A lot of times we hear the First Covenant spoken of in less than complimentary terms regarding its “patriarchal” tone and “draconian” justice. Too many want to toss the First Covenant away as something that belongs to a Stone-Age mentality and certainly not relevant for today. As far as many people are concerned, forgiveness as a concept was only something that Yeshua brought to the table when he came to do away with everything that was wrong in the Old Testament and “that” way of thinking.
In fact, if you listen to some folks nowadays, forgiveness is only something that “woke” progressive religious people have compared to the Dark Age traditional religious folks that are still out there in numbers too great to bear. Yet even too many traditional Christians don’t seem to get that the First Covenant also spoke of forgiveness, hatred, and justice. And Yeshua never came to do away with anything.
He came to set right the interpretation of the Law of G-d, not overthrow it.
We see Peter tackling this question of forgiveness in the Gospel of Matthew (18:21-22 CJB): “Then Kefa came up and said to him, ‘Rabbi, how often can my brother sin against me and I have to forgive him? As many as seven times?’ ‘No, not seven times,’ answered Yeshua, ‘but seventy times seven!’”
I bet Peter felt very spiritual when he showed he was willing to forgive seven times! Yeshua’s response that he should forgive 490 times was probably met with a few jaws dropping!
Tamim (תָּמִים)is the biblical Hebrew word which means to “complete, perfect, finish, or without blemish or defect” (Strong’s Concordance 8549). Those who cannot forgive, cannot live a life that is without blemish or defect, and they are certainly never complete or whole. Forgiveness is understanding the finished work of the Cross. 1 Kings 8:61 says: “Let your heart, [therefore], be whole with the Lord our God, to follow His statutes and to keep His precepts as of this day. (The Tanakh – Chabad.org)” Forgiveness given makes us complete and perfects our hearts.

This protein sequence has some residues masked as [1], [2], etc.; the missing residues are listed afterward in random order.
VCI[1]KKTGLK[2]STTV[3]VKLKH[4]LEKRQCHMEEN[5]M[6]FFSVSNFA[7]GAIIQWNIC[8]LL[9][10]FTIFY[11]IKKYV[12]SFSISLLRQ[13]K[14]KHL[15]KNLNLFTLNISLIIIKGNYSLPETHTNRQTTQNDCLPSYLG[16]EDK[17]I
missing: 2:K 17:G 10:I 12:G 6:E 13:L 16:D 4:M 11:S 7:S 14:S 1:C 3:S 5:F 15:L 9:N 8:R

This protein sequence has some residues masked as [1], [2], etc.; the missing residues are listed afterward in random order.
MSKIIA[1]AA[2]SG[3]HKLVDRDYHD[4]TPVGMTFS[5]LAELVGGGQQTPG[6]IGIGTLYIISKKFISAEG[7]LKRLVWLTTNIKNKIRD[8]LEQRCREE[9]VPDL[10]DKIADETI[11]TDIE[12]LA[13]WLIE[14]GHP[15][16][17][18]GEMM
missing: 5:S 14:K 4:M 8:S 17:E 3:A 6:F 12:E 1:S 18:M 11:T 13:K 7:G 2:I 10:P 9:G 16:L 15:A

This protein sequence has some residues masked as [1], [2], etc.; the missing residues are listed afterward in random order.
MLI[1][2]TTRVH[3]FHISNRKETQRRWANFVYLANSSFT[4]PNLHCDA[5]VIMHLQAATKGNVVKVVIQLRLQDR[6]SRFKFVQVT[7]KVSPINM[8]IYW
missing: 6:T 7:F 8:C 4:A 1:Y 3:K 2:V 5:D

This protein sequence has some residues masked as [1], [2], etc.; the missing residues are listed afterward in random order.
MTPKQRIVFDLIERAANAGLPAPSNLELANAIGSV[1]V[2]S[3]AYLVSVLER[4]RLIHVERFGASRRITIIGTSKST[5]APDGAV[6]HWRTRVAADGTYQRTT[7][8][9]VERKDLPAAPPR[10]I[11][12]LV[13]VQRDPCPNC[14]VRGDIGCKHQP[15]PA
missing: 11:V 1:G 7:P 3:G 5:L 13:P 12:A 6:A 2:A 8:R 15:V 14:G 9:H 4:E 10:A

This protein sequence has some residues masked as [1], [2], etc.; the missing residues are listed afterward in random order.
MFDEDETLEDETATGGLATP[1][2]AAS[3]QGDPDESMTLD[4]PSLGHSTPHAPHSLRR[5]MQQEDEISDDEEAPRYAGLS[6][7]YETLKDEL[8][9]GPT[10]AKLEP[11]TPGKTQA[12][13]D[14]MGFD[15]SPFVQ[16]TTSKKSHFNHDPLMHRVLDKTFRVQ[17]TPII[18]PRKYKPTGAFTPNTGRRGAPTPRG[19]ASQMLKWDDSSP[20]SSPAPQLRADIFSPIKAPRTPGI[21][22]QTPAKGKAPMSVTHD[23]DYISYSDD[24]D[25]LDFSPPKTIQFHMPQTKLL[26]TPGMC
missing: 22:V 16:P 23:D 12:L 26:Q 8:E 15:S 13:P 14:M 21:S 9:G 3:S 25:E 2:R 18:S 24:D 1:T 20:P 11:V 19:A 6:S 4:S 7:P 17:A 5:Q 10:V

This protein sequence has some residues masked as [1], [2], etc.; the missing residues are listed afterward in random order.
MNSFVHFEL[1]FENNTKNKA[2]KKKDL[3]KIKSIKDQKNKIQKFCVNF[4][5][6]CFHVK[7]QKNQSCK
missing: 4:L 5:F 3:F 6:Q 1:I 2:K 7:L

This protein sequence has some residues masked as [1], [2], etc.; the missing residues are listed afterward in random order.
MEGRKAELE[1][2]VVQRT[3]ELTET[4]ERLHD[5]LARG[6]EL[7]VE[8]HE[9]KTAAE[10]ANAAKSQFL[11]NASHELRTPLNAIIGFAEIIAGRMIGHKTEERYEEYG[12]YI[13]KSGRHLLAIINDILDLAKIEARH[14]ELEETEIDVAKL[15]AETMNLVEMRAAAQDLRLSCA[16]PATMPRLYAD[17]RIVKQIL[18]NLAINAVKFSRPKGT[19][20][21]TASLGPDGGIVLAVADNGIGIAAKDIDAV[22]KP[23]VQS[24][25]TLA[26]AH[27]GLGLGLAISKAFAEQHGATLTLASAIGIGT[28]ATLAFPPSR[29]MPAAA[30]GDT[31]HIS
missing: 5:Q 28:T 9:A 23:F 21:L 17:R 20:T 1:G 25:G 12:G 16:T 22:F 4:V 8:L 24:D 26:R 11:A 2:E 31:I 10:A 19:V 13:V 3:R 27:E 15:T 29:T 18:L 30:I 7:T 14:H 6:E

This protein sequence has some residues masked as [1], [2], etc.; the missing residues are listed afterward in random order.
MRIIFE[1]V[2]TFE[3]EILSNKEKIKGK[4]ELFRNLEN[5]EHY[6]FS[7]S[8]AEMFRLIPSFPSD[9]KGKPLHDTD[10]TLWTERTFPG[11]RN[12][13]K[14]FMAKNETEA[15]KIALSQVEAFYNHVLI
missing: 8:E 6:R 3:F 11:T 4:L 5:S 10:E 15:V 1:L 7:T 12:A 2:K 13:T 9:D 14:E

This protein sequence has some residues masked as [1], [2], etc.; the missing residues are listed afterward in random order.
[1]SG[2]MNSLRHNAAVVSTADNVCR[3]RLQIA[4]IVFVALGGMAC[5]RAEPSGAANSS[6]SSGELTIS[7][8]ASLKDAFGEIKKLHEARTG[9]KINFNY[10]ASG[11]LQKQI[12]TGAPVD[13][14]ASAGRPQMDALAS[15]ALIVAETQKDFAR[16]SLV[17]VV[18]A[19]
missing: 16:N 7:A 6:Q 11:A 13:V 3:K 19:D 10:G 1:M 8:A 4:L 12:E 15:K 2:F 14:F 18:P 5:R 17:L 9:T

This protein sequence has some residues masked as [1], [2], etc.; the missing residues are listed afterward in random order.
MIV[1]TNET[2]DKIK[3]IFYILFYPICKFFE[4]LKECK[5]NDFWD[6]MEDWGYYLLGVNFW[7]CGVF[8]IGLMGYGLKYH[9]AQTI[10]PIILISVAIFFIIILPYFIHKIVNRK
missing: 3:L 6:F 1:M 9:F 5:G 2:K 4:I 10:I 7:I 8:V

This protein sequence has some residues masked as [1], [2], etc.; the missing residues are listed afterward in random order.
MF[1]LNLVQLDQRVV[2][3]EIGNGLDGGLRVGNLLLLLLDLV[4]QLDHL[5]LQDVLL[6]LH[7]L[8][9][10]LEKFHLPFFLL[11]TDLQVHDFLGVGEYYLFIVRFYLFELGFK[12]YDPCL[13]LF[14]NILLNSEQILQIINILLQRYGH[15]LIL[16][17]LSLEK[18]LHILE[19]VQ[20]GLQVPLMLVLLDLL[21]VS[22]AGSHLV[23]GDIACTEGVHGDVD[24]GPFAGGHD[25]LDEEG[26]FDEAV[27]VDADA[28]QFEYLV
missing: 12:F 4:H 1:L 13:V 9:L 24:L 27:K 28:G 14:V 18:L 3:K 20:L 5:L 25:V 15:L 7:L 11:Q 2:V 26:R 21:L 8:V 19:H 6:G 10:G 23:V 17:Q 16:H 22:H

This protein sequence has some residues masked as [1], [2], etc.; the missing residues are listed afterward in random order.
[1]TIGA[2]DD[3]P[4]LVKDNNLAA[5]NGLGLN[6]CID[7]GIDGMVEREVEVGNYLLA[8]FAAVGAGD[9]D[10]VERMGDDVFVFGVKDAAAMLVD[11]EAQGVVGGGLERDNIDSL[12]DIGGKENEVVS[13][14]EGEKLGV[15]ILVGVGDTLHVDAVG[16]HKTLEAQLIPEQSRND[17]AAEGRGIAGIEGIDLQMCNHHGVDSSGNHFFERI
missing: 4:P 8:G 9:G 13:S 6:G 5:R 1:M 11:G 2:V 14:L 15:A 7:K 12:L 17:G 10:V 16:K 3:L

Forgiveness is a duty or mitzvah in Judaism that the Jewish people are enjoined to obey. As Christians are grafted into Israel, this is also a mitzvah we should obey as well. Leviticus 19:17-18 in the Torah says: “Do not hate your brother in your heart, but rebuke your neighbor frankly, so that you won’t carry sin because of him. Don’t take vengeance on or bear a grudge against any of your people; rather, love your neighbor as yourself; I am Adonai (CJB).” (As you can see, Yeshua only stated what had been said before in Torah. He came to fulfill the commandments, not do away with them.)
However, since none of G-d’s words are wasted in his economy, let’s see if there might be some deeper significance to Yeshua’s numbers. As Rabbi Jason Sobel says, “Hebrew is an alphanumeric which means that every word has a numerical value. Words that share the same numerical value [are] often connected in some way and these connections frequently communicate deeper spiritual insights.”
490 is the numerical value of the Hebrew word “tamim,” as discussed above. Looking more deeply into the scripture, we see Yeshua showing us that completeness or perfection comes with forgiveness (which is given 490 times). Also, 490 is the numerical value of the Hebrew words for nativity and Bethlehem, which makes perfect sense when we consider that Yeshua was born in order that we might be forgiven. Also, forgiveness is associated with the partaking of bread in the Lord’s Prayer (the Avinu Shebashamayim prayer or Our Father in Heaven prayer). We pray, “Give us this day our daily bread, and forgive us our trespasses as we forgive those who trespass against us.” This bread represents the broken body of our Messiah who came as “[t]he one who is taking away the sin of the world! (John 1:29 CJB)” And just as we need daily bread to survive physically, so must we forgive in order to survive spiritually and in relationship with others.
To harbor anger and hatred in our hearts harms us more than those who have hurt us. Bitterness is a chain that imprisons us to our pasts. Only in forgiveness can we be set free to live life and live it more abundantly.
CJB is the abbreviation for the Complete Jewish Bible.